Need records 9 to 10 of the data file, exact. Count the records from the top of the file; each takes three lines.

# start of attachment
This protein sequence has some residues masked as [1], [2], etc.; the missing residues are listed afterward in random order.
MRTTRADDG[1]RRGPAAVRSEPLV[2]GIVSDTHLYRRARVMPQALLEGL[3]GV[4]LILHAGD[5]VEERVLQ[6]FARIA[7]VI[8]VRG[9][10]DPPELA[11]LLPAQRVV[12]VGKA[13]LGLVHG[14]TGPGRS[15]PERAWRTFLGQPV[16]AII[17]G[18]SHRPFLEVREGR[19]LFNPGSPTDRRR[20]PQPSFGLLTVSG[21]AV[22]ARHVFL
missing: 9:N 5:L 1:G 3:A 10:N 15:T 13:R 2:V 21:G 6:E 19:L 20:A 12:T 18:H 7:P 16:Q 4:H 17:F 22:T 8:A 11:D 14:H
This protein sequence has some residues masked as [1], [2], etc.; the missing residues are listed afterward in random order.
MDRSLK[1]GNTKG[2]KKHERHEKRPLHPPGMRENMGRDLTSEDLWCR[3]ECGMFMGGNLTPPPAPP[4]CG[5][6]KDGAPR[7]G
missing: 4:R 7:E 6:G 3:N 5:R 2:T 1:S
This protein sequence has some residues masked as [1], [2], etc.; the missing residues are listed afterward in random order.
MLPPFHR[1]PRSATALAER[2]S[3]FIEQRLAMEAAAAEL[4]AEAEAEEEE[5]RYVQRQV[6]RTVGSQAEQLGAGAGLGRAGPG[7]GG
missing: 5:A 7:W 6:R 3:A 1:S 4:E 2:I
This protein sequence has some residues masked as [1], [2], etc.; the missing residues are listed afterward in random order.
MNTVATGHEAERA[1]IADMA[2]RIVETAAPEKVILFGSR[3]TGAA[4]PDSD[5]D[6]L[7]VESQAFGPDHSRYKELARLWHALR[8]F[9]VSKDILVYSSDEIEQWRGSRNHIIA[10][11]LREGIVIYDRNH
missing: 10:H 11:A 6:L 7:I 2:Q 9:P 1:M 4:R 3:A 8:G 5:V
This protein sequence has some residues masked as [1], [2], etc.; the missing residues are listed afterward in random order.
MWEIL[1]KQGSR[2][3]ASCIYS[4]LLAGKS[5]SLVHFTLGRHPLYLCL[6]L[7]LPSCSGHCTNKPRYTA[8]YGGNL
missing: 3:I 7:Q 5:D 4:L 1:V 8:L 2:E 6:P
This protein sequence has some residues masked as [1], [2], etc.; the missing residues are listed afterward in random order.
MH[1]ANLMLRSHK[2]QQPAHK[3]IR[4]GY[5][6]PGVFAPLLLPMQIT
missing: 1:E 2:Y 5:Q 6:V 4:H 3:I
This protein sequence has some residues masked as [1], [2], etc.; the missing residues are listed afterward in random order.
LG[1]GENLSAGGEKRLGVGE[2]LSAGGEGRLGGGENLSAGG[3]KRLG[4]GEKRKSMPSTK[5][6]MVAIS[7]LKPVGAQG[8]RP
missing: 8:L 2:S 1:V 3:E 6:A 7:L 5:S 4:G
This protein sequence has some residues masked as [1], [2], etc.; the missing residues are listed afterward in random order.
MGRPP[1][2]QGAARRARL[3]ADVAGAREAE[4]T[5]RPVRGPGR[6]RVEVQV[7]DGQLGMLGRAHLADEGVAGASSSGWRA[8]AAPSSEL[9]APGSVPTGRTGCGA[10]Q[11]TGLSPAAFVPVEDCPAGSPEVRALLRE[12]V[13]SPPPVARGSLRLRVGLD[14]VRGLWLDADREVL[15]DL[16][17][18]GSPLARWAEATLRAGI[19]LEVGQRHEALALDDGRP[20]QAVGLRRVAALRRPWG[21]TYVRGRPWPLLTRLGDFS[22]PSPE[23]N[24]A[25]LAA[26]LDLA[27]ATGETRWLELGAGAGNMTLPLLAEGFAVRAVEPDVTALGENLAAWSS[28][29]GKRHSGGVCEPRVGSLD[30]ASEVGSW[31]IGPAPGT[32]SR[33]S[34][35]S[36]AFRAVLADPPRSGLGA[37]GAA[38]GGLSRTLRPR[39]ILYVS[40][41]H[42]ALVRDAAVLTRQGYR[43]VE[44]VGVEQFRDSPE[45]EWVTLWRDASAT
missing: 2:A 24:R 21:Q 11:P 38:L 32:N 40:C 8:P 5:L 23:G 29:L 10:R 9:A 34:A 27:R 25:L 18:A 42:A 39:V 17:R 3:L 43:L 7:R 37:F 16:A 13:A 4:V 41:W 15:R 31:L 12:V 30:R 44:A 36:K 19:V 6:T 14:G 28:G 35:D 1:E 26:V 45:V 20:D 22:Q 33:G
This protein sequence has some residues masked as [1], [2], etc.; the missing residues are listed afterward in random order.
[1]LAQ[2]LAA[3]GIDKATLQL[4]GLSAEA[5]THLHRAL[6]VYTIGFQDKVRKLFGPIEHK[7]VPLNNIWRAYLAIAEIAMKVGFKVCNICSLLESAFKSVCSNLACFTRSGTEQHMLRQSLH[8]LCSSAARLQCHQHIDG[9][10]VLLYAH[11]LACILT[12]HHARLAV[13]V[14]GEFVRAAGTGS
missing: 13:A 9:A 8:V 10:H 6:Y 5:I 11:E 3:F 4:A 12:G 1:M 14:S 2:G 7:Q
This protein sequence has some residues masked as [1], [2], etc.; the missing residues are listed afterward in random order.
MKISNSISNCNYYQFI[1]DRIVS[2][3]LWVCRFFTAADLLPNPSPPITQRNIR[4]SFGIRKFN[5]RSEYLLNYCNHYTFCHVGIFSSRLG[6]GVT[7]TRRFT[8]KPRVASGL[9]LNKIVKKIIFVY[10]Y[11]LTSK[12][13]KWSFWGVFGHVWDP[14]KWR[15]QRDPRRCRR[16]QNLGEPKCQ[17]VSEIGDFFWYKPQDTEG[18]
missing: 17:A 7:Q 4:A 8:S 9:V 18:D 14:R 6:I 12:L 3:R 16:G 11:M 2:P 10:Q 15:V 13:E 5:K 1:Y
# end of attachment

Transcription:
This protein sequence has some residues masked as [1], [2], etc.; the missing residues are listed afterward in random order.
[1]LAQ[2]LAA[3]GIDKATLQL[4]GLSAEA[5]THLHRAL[6]VYTIGFQDKVRKLFGPIEHK[7]VPLNNIWRAYLAIAEIAMKVGFKVCNICSLLESAFKSVCSNLACFTRSGTEQHMLRQSLH[8]LCSSAARLQCHQHIDG[9][10]VLLYAH[11]LACILT[12]HHARLAV[13]V[14]GEFVRAAGTGS
missing: 13:A 9:A 8:V 10:H 6:Y 5:I 11:E 3:F 4:A 12:G 1:M 14:S 2:G 7:Q
This protein sequence has some residues masked as [1], [2], etc.; the missing residues are listed afterward in random order.
MKISNSISNCNYYQFI[1]DRIVS[2][3]LWVCRFFTAADLLPNPSPPITQRNIR[4]SFGIRKFN[5]RSEYLLNYCNHYTFCHVGIFSSRLG[6]GVT[7]TRRFT[8]KPRVASGL[9]LNKIVKKIIFVY[10]Y[11]LTSK[12][13]KWSFWGVFGHVWDP[14]KWR[15]QRDPRRCRR[16]QNLGEPKCQ[17]VSEIGDFFWYKPQDTEG[18]
missing: 17:A 7:Q 4:A 8:S 9:V 18:D 14:R 6:I 12:L 3:R 16:G 11:M 2:P 10:Q 15:V 13:E 5:K 1:Y